Napoleon visits the sick in Jaffa
After the French army took Jaffa during the Egyptian campaign, many soldiers became infected with the plague. Napoleon visited the hospital and, according to one of the officers, picked up and carried a plague victim who was lying across the doorway. ‘This action scared us a lot because the sick man’s clothes were covered in foam,’ wrote the officer.
Napoleon spoke to the sick, trying to comfort and raise their morale. The incident was immortalised in 1804 in Antoine-Jean Gros’ painting ‘Bonaparte Visiting the Plague Victims in Jaffa’. Napoleon later said that, as general-in-chief, he believed it was part of his duty to give the sick soldiers confidence and reanimate them by visiting frequently. He claimed he had caught the disorder himself, recovering quickly, but there was no evidence to support this.
Marriage of Napoleon and Josephine
The future Imperial couple married in a civil ceremony with Barras, Eugene and Hortense as witnesses. Having just been appointed commander of the Army of Italy (the best wedding present he could ever wish for), Napoleon arrived to his wedding two hours late, having lost track of time studying the maps of Italy and planning his campaign.
They both lied about their age to minimise six year difference between them. Napoleon claimed in the marriage registry that he was born in 1768 and Josephine that she was four years younger, so that they could both be 28. Napoleon would always tease his wife about her insistence on hiding her true age. ‘According to her calculations, Eugene must have been born aged 12,’ he would say.
As a wedding gift, Napoleon gave her a gold medallion engraved ‘To destiny’. Their honeymoon, during which he was bitten by her dog Fortune, only lasted two days. Soon he left for his Italian campaign, where he would miss Josephine terribly. ‘I win nothing but battles but Josephine by her kindness wins all hearts,’ he said about his wife.
Napoleon encounters soldiers of the 5th on his return from Elba
Napoleon met the battalion of the 5th Line a few hundred yards south of the town of Laffrey, on what today is known as La Prairie de la Rencontre. For Napoleon, it was the moment of truth. It was his first encounter with the French army since he left Elba. Were they still loyal to him? He was about to find out.
The commander ordered the troops to fire on Napoleon but no one obeyed. Standing within musket shot, Napoleon opened his iconic overcoat and addressed the troops: ‘Soldiers of the 5th! I’ve come back to see you. Do some of you want to kill me?’ The troops threw down their muskets and embraced their Emperor. This incident demonstrated Napoleon’s incredible bravery, since a single shot from a royalist officer could have brought everything to an end. There is a monume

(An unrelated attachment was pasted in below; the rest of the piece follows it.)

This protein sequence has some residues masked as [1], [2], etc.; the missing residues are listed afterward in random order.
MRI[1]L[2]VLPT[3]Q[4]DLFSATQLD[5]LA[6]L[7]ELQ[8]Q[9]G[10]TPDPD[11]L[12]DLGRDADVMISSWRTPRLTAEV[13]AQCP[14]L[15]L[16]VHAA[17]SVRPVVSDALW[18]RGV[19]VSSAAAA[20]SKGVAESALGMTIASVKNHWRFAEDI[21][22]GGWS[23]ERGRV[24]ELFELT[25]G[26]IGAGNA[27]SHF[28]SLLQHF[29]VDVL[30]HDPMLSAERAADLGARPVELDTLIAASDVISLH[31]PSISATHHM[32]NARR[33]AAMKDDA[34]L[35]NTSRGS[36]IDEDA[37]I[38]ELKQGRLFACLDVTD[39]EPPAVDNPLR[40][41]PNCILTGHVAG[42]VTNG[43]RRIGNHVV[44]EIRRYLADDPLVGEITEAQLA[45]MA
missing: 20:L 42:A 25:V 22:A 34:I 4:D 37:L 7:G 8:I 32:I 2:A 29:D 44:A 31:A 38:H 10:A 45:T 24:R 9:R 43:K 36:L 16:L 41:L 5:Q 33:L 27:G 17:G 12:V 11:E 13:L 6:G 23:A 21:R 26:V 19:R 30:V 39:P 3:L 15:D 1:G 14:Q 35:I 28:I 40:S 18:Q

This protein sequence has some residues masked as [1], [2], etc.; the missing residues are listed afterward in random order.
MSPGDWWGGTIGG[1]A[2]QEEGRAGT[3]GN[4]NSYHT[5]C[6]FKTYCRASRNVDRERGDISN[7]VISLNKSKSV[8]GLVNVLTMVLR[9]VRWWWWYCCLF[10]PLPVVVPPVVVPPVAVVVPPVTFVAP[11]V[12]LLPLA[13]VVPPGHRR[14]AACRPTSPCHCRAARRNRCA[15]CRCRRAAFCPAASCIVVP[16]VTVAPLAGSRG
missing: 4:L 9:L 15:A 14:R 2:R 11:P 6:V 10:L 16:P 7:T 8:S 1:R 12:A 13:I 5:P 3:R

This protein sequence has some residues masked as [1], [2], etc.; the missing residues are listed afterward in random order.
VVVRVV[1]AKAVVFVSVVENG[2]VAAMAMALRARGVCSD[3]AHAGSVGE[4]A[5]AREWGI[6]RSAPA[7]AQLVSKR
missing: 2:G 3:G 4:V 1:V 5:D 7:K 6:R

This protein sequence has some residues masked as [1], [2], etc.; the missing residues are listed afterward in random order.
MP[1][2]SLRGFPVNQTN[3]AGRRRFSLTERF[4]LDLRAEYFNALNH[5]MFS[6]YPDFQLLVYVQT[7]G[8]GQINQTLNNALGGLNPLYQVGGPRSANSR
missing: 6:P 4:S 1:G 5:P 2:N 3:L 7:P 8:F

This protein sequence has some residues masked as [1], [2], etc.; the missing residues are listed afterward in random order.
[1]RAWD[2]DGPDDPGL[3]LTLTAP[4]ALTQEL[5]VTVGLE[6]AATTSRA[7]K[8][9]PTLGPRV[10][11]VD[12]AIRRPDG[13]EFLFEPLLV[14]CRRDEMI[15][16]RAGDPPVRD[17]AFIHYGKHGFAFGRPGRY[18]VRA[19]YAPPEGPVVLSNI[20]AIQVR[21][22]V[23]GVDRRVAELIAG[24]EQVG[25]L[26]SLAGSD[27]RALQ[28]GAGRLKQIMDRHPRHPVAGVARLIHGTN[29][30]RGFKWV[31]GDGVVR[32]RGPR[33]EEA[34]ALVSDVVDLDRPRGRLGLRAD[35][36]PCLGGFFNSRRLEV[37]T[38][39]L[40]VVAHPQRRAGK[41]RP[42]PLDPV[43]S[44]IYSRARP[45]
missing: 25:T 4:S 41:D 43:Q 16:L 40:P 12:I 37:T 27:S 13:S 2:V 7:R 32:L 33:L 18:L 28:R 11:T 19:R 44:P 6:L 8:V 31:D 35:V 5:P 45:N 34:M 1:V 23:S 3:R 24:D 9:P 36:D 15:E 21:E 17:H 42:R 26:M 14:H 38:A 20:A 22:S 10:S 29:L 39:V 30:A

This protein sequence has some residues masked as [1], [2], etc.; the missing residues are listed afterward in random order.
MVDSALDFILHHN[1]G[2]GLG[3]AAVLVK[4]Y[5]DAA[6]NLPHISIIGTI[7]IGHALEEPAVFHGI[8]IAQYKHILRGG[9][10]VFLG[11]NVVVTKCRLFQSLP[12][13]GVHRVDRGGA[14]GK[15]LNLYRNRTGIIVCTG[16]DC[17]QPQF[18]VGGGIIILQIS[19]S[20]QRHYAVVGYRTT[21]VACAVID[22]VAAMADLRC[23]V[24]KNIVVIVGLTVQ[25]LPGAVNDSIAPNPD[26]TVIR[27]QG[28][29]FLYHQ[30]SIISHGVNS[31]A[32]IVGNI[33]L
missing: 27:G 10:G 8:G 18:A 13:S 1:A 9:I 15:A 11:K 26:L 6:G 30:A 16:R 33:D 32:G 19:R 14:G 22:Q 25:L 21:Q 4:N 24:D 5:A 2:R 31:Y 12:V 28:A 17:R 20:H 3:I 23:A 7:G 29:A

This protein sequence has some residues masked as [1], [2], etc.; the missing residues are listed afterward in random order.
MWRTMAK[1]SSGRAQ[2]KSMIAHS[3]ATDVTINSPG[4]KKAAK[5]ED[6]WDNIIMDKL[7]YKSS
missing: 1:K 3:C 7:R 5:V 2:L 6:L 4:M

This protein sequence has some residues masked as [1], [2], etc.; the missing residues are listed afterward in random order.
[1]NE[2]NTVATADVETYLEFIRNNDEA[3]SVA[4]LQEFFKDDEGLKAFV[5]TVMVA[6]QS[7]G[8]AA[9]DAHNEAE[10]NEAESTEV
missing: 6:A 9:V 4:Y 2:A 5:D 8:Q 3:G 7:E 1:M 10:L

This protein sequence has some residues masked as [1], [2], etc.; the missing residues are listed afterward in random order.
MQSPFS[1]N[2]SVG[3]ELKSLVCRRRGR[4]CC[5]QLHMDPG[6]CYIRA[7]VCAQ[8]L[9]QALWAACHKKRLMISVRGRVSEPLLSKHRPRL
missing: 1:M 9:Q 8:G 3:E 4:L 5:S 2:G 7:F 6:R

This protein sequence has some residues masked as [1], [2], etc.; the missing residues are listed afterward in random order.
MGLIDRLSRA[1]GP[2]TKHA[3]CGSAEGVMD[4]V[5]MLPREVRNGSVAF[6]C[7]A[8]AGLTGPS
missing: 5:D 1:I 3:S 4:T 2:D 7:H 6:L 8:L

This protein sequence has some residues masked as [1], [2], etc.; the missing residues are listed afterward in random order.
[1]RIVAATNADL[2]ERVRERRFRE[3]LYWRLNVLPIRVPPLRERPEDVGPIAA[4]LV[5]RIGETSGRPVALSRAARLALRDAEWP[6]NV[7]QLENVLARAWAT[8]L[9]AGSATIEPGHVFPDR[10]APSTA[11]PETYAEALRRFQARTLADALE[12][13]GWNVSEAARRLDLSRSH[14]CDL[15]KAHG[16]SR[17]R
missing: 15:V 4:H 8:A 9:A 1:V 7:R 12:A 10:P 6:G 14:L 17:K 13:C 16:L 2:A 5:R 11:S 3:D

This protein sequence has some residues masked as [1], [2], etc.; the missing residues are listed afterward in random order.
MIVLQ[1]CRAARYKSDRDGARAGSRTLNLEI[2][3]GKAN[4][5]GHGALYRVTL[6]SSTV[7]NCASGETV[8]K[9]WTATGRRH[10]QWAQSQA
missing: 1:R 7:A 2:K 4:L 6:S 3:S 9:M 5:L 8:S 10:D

Napoleon reached Grenoble at 11 PM, after having travelled 119 miles in 6 days on foot and on horseback. When the town officials refused to open the city gates, the townspeople tore them down and presented them to Napoleon as a sign of their loyalty. Napoleon was deeply touched. ‘On my march from Cannes to Grenoble, I was an adventurer. In Grenoble, I once again became a sovereign,’ he said.
Napoleon prepares for the invasion of Egypt
The Directory gave Napoleon cart-blanche to organise full scale invasion of Egypt with the strategic aim of destroying British influence in the Eastern Mediterranean and replacing it with the French. It was in the Directory’s best interests to send Napoleon as far away from Paris as possible. His popularity was growing, while theirs declined. Fearing a coup, the feeble Directory was anything but secure in its position. If Napoleon went to Egypt, he might conquer it for France, which would be good, and he might die in the process, which would be even better. And were he to be defeated, the public opinion might turn against him.
For Napoleon, the invasion of Egypt was an opportunity to follow in the footsteps of his heroes, Caesar and Alexander. He didn’t rule out using Egypt as a stepping stone for further contest of the East. He described Egypt as a geographical key to the world, saying, ‘Egypt is but a molehill. All the great reputations have come from Asia.’
Egypt was officially ruled by the Ottoman Turks, who conquered it in 1517. However, in reality the control was in the hands of the Mamluks, a military cast originally from Georgia in the Caucasus. Their rule was unpopular among the Egyptians, not only because the Mamluks were foreigners but also because of the high taxes they imposed. The idea of invading Egypt appealed to the revolutionary idealists who could think of nothing nobler than freeing the oppressed peoples. Napoleon, however, saw the main reason for the invasion in countering the British trade interests in the Mediterranean. ‘To destroy England thoroughly, the time is coming when we must seize Egypt,’ he said.
Napoleon’s failed attempt to recapture Corsica
Napoleon set sail from Marseilles with 15 ships, 16,900 men and 1174 guns with the aim to recapture Corsica from his one-time hero Pasquale Paoli and the British. His expedition was soon scattered by a British squadron of 15 ships with fewer guns and half the number of men. Two French ships were captured.
Napoleon never learnt this lesson on challenging the Royal Navy. He never paid much attention to his own navy and maritime aspects had been his weakness throughout his rule. None of his many victories were at sea.